The NRM 10 also includes an optical window 34 of the optical scanner 30 that delivers light energy 40 received from the optical fiber 24 to a surgical field or surgical ROI 12 within an illuminated region 42 that exposes stimulating light to a nerve locus 16. The illuminated region 42 may be an even, near simultaneous illumination of a defined region, or progressively outlined in a near continuous or raster scan movement as a light bar is swept across the ROI 12. A camera image or series of images of the ROI 12 is captured by the camera 62 having a view of the ROI 12 and conveyed to the control and acquisition center 62. The camera 62 may be still camera or video, and the images conveyed may be analog and/or digital images.
The light energy 40 may be adjusted from infrared to ultraviolet energies to impart the optimal wavelength to promote nerve stimulation. When the light energy is other than infrared, the IR Nerve Stimulator 20 may be configured to be a Visible Light Nerve Stimulator 20 or an Ultraviolet Light Nerve Stimulator 20. The nerve locus 16 may include a single nerve, a plurality of nerves, or a bundle of interconnecting nerves. Nerve locus 16, upon being photo-stimulated from the optical scanner 30, causes muscle activity within the surgical field 12 in proportion to the native functionality of the nerve or nerves and generally in proportion to the light received. The muscle activity is measured by the EMS output delivered or conveyed through signal connectors 44 from the surgical ROI 12 to the electromyleograph 50. EMS signals are outputted to the control and acquisition center 60 to provide a nerve response map onto video or computer images of the ROI 12 within the illuminated region 40.
The nerve response map may extend beyond a single illuminated region 40 when the surgical ROI 12 is expanded beyond a single field of view. In the case of prostate surgery, the EMS indicates the activity of the cavernosal nerve of the penis. The same nerve may be stimulated on the exterior or anterior region of the prostate while the prostate is being surgically removed.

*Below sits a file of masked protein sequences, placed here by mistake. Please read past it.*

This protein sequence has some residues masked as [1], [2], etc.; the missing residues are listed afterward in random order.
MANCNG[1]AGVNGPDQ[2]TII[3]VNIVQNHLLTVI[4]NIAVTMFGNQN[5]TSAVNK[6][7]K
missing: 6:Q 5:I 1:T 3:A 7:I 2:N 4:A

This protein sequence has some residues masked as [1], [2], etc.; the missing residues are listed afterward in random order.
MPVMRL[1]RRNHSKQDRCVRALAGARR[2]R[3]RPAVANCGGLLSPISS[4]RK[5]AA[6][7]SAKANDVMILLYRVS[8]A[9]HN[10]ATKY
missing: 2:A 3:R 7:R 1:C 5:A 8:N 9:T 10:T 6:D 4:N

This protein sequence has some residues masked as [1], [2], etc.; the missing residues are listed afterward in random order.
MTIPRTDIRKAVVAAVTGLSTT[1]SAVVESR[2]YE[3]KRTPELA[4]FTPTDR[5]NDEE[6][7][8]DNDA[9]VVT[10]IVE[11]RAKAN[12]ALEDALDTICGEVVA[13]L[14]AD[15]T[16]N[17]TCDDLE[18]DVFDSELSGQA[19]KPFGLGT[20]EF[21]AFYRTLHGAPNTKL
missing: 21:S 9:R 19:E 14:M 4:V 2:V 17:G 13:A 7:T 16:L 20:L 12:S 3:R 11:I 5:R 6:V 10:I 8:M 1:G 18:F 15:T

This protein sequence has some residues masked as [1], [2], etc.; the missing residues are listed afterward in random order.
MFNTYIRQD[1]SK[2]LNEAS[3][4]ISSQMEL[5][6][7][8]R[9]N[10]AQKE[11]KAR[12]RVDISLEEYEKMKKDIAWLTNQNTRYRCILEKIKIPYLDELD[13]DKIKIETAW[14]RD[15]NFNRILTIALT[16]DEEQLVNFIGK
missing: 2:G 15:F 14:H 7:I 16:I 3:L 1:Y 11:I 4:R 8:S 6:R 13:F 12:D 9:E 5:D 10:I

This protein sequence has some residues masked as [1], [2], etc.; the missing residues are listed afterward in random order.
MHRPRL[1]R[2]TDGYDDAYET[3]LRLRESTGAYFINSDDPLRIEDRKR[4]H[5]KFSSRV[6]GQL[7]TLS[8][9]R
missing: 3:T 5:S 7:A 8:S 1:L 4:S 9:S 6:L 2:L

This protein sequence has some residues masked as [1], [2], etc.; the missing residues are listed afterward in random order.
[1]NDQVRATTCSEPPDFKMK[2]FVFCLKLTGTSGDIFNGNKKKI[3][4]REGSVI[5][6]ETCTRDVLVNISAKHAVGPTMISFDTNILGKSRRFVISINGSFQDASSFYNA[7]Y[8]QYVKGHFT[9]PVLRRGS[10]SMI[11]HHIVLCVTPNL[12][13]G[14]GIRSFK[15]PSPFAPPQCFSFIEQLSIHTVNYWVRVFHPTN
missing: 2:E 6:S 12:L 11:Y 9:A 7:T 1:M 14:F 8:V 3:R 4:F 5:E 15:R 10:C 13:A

FIG. 2 depicts a perspective view of a particular embodiment of the optical scanner 30 used to stimulate nervous tissue. As shown the optical scanner 30 is wedge shaped. Connected to the scanner 30 is a pipe 36 that conveys the optical fiber 24 to the optical window 34 in which light energy 40 emanates. Externally mounted to the pipe 36 is a power indicating light source, for example a light emitting diode (LED) 38. The LED 38 provides a visual basis to confirm the position of the optical window 34 that delivers light energy 40 for neural stimulation. In alternate embodiments, the scanner 30 may be equipped with multiple windows 34 and with multiple LEDs 38 located at positions indicating which tissue is undergoing exposure from a given window 34 delivering nerve-stimulating energy 40. In yet other embodiments, the LED 38, may be replaced by an audible device, e.g., a speaker, to indicate the whereabouts of the nerves being stimulated within the light-irradiated tissue. Changes in audible pitch, pulsations, volume, or any combination of pitch, pulsations and/or volume may be configured to indicate the location and magnitude of neural stimulation. The LED 38 may be mounted on surgical eyeglasses or face shields within the field of view of a user. Similarly, the audio equivalent of the LED 38, for example, a miniature speaker, may be inserted close to the user's ear or within the auditory canal. FIG. 3 is a side view and cross-sectional schematic illustration of the optical scanner 30. The optical fiber 24 is shown routed internally within the pipe 36 and scanner 30 and connected with the optical window 34. As shown the optimal window 34 is presented on a single side only of the scanner 30. In other particular embodiments, more than one optical window 34 may be configured to operate independent from one another or in coordinated fashion so as to advantageously obtain neural map readings of multi-layer innervated tissue. For example, when the wedge shape scanner 30 is inserted between any two layers of an innervated organ, an activity map of a lower or bottom tissue layer may be obtained, and then with internal components (not shown) directing light from the optical fiber 24 to the optical window 34 located on the opposite side of the wedge, an activity map of the top or upper tissue layer may be obtained. The activity maps of either the bottom tissue layer or the top tissue layers may be overlaid upon a displayed depiction of the region-of-interest that may be subjected to surgical procedures. The displayed depiction may include “live” video feeds from the camera 62, or a single frame or screenshot image derived from images conveyed from the camera 62, or video or single frame graphical presentations derived from images conveyed from the camera 62. The LED 38 may be configured with direction indicators (not shown) to indicate which lower or upper tissue layer side is being activated. The direction indicators may be LEDs having different colors and/or intensities and/or different pulsations. Nerve Response Mapping 10 include the scanner 30 being in the form of a stereoscopic imaging device. The NRM 10 may be employed with laparoscopic procedures in which the laparoscope provides the image of the ROI 12 similar to that described for the camera 62. In other alternate embodiments the optical window 44 may be mounted on a moveable platform to provide progressive sweep like scanning across the ROI 12. FIG. 4 depicts an alternate functional block schematic embodiment of the Nerve Response Mapping system. The alternate NRM system 100 obtains photo induced nerve activity directly from a portion of the nerve. In system 100 a trunk of the nerve is tapped by signal probe 44. Nerve function of the tree like nerve locus 16 is measured as portions of the nerve locus 16 are exposed to infrared or other stimulating light energy 40.